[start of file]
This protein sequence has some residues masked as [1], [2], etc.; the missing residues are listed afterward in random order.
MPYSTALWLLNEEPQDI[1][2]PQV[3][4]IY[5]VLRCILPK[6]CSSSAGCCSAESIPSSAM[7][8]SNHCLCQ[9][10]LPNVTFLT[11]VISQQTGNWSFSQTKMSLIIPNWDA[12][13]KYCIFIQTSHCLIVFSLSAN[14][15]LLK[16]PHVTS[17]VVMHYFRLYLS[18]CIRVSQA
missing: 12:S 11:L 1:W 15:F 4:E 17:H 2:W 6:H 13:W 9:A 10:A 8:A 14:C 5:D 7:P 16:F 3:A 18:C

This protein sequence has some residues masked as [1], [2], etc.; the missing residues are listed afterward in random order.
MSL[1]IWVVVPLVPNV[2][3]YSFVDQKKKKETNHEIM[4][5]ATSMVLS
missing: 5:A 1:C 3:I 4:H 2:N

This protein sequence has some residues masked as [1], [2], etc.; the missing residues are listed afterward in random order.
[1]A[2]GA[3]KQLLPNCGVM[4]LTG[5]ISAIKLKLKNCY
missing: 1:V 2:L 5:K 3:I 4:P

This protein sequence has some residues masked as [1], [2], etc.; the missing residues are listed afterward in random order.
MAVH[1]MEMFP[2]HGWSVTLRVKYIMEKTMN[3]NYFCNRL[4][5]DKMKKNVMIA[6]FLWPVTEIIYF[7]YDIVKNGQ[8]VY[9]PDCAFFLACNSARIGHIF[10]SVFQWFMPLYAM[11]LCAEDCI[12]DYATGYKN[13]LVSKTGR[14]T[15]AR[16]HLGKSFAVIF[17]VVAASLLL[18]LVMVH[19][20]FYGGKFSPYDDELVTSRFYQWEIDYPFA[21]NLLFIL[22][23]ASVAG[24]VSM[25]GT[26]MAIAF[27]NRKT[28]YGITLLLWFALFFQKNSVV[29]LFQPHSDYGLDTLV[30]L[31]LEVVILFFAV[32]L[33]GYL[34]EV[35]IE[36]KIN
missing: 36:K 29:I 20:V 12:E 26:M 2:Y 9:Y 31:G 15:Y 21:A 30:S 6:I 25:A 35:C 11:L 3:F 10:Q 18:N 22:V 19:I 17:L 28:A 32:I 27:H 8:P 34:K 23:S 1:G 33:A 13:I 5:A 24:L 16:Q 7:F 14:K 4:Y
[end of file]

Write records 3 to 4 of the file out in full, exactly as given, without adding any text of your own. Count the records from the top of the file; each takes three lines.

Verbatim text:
This protein sequence has some residues masked as [1], [2], etc.; the missing residues are listed afterward in random order.
[1]A[2]GA[3]KQLLPNCGVM[4]LTG[5]ISAIKLKLKNCY
missing: 1:V 2:L 5:K 3:I 4:P

This protein sequence has some residues masked as [1], [2], etc.; the missing residues are listed afterward in random order.
MAVH[1]MEMFP[2]HGWSVTLRVKYIMEKTMN[3]NYFCNRL[4][5]DKMKKNVMIA[6]FLWPVTEIIYF[7]YDIVKNGQ[8]VY[9]PDCAFFLACNSARIGHIF[10]SVFQWFMPLYAM[11]LCAEDCI[12]DYATGYKN[13]LVSKTGR[14]T[15]AR[16]HLGKSFAVIF[17]VVAASLLL[18]LVMVH[19][20]FYGGKFSPYDDELVTSRFYQWEIDYPFA[21]NLLFIL[22][23]ASVAG[24]VSM[25]GT[26]MAIAF[27]NRKT[28]YGITLLLWFALFFQKNSVV[29]LFQPHSDYGLDTLV[30]L[31]LEVVILFFAV[32]L[33]GYL[34]EV[35]IE[36]KIN
missing: 36:K 29:I 20:V 12:E 26:M 2:Y 9:Y 31:G 15:Y 21:A 30:S 6:I 25:A 35:C 11:L 3:F 10:Q 18:N 22:V 19:I 17:L 28:A 32:I 27:H 8:P 34:K 23:S 1:G 33:A 13:I 5:A 24:L 16:Q 7:F 14:K 4:Y